The Cruel Duality of Bipolar Disorder: Creativity and High Risk

Henry Nasrallah, MD

Henry Nasrallah, MD, Course Co-Director of the 3rd Annual
Mood Disorders Symposium. Photo by Cindy Starr / Mayfield Clinic.

What did Abraham Lincoln, Winston Churchill, Leo Tolstoy, Virginia Woolf and Jimi Hendrix have in common? And what condition do Judy Collins, James Taylor, Kitty Dukakis, Kay Jamison and Catherine  Zeta-Jones also share? The answer is bipolar disorder, a mood disorder characterized by periods of high energy, euphoria or irritability, and sleeplessness followed by periods of depression.

The condition was the topic of Saturday’s third annual Mood Disorders Symposium, a continuing education event that was held at UC Health Drake Center. The event was sponsored by the Mood Disorders Center at the UC Gardner Neuroscience Institute, one of four institutes of the UC College of Medicine and UC Health; the Department of Psychiatry and Behavioral Neuroscience; and the Center for Clinical & Translational Science & Training.

Henry Nasrallah, MD, Professor of Psychiatry and Behavioral Neuroscience and Vice Chair for Education and Training, said the topic was a fitting one for May, which is national Mental Health Awareness Month. April and May represent the peak suicide months of the year, and 15 to 18 percent of people with bipolar disorder will die of suicide if they go untreated. “Bipolar disorder can make a person more creative and productive, and there are many examples of high-achieving people with bipolar,” Dr. Nasrallah said. “Georg Friedrich Händel wrote the Messiah in two weeks during a manic episode. But the condition is also disabling. Bipolar disorder has one of highest associations with suicide in medicine.”

Stephen Strakowski, MD, explained the neurobiology of bipolar disorder.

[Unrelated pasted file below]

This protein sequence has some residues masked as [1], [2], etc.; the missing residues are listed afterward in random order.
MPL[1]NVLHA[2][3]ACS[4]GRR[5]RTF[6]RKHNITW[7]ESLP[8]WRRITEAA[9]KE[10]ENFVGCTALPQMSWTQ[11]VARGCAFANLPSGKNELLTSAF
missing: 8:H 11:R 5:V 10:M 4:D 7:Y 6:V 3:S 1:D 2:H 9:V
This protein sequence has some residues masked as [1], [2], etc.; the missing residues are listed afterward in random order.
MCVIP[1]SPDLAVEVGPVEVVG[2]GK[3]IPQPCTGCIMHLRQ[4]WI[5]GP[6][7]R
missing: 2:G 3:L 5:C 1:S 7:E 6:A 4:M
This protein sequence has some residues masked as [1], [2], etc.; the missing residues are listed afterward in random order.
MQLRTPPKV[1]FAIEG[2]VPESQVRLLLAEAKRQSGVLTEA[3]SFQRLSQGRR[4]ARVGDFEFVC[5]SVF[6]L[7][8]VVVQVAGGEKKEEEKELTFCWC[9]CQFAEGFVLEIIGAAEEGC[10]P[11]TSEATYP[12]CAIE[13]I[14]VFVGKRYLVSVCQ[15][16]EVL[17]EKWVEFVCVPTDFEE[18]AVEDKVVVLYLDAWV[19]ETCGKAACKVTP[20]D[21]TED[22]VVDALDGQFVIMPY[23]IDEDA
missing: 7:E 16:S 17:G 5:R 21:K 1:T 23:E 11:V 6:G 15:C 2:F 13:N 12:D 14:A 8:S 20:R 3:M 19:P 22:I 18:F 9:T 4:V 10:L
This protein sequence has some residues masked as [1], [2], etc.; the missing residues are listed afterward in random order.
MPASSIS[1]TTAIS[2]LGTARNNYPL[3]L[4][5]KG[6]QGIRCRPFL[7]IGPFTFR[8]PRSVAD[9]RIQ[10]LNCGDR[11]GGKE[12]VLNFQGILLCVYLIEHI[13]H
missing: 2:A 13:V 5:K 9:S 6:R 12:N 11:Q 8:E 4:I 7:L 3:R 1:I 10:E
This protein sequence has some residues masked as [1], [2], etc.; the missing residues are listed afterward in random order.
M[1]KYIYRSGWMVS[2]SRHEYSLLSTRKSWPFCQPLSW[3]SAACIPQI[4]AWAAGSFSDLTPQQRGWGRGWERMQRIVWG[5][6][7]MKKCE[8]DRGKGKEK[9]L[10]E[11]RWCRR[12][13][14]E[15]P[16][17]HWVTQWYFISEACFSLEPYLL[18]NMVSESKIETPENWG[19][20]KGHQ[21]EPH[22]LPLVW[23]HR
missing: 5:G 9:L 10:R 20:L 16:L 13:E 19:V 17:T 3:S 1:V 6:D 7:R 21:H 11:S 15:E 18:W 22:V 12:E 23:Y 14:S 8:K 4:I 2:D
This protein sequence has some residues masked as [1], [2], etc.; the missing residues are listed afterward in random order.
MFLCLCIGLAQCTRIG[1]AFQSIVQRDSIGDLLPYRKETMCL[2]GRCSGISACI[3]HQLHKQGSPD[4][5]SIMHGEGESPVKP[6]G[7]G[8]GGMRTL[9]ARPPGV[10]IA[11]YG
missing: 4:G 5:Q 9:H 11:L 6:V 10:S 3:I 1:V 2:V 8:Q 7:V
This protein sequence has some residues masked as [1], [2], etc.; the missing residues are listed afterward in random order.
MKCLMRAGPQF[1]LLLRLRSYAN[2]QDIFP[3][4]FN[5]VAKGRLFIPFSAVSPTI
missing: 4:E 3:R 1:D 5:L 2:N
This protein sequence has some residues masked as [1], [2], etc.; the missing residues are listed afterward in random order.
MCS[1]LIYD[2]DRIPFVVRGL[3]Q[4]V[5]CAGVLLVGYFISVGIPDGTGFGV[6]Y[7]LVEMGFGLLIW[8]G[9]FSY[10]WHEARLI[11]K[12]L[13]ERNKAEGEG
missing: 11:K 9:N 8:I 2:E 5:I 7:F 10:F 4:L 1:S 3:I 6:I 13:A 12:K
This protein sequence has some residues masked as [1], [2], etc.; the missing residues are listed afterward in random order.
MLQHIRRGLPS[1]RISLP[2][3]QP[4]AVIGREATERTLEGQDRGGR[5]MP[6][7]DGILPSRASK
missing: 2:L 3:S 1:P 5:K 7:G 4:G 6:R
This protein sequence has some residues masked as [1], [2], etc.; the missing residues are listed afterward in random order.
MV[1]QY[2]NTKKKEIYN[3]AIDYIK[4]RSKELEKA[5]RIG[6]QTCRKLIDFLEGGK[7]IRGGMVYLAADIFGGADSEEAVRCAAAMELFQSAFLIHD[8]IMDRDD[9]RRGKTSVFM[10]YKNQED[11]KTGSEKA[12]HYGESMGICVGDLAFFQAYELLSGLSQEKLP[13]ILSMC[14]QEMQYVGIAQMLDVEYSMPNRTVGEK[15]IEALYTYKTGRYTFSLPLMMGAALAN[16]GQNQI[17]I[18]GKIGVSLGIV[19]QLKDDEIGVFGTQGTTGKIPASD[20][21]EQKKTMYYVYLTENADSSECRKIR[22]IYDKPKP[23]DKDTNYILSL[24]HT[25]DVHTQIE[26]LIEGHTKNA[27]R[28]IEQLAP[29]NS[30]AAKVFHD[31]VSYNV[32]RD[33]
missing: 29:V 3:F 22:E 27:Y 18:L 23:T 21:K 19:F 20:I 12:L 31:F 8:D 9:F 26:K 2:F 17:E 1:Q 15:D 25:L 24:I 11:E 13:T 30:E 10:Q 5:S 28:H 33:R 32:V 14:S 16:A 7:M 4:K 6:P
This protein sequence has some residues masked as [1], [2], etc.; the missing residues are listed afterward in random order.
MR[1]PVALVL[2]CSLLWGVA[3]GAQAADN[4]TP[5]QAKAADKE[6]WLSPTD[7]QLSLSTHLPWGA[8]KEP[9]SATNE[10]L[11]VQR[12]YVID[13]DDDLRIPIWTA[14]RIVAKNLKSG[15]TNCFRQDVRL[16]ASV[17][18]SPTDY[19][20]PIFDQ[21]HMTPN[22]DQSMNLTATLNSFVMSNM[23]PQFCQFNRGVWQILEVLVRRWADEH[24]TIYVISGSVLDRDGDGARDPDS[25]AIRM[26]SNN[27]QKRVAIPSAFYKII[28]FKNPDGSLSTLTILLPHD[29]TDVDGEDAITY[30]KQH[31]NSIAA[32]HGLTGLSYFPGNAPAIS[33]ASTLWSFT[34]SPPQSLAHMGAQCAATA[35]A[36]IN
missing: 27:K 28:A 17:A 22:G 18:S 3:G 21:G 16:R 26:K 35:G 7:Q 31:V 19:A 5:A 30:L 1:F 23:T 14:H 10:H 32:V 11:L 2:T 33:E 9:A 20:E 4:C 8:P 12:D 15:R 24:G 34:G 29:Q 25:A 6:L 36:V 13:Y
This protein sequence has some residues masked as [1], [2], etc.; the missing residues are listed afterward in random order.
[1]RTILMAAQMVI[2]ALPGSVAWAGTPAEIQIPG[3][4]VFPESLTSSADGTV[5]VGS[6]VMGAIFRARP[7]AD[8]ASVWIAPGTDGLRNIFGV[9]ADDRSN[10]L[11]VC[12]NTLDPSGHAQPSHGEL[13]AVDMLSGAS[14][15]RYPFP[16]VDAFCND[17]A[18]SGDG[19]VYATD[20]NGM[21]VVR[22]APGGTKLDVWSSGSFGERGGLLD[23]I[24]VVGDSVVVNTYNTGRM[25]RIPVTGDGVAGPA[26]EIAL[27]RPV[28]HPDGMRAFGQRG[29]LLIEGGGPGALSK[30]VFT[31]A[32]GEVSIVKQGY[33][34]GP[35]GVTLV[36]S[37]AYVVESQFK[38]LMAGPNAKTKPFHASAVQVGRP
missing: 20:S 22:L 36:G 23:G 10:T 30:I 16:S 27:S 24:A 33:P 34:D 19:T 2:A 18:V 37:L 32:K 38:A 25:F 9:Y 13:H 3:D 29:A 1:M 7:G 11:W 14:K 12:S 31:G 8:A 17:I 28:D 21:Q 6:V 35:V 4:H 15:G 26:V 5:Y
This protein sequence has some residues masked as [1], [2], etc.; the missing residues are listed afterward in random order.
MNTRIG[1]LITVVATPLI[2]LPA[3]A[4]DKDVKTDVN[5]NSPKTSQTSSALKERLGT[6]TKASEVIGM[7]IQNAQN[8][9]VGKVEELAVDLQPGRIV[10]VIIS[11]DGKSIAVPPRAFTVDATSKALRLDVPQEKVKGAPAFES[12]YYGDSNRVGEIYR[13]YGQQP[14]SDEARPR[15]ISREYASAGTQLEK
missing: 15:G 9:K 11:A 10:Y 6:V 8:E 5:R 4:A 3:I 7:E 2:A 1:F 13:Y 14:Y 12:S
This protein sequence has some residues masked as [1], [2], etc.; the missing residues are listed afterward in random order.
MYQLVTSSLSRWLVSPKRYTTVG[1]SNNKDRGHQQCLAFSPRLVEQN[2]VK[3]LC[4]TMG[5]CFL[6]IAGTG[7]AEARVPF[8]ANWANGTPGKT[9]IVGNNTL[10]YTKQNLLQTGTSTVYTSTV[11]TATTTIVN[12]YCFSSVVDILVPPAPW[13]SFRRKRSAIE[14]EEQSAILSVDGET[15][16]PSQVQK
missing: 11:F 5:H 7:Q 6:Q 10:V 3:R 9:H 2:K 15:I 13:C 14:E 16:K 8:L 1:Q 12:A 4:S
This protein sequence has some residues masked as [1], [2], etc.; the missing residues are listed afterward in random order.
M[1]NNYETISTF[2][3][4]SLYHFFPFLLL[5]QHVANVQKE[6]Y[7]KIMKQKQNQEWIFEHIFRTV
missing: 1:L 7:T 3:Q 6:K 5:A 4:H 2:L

Stephen Strakowski, MD, the Stanley and Mickey Kaplan Professor and Chair of the Department of Psychiatry and Behavioral Neuroscience and Vice President of Research for UC Health, said bipolar disorder is a brain disease. “It is not caused by bad parenting or the environment; it is caused by genetics,” he said.

Fortunately, many treatments for bipolar disorder exist, including longstanding medications (e.g., lithium), newer mood stabilizers and antipsychotics, various types of interpersonal and family-focused therapy, transcranial magnetic stimulation and electroconvulsive therapy.

Bipolar disorder exists on a spectrum, Dr. Nasrallah said, and a recent survey of 100,000 people suggests that it affects 3.7 percent of the population. People with bipolar I suffer severe depression and mania (disabling extreme moods) and may be hospitalized for both. People with bipolar II have less dramatic periods of “hypo-mania” and are hospitalized only for major depression. “Bipolar patients are the ones who are reading four or five books at the same time,” Dr. Nasrallah said. “They typically are not diagnosed until the mania interferes with their job or they are hospitalized.”

Treatment is vital because a brain bathed in cortisol – a stress hormone – can undergo serious changes. Although bipolar disorder cannot be diagnosed with brain imaging, brain imaging studies have revealed specific characteristics in the bipolar brain. Several imaging studies, but not all, have shown that the amygdala appears to develop abnormally in untreated patients with bipolar disorder.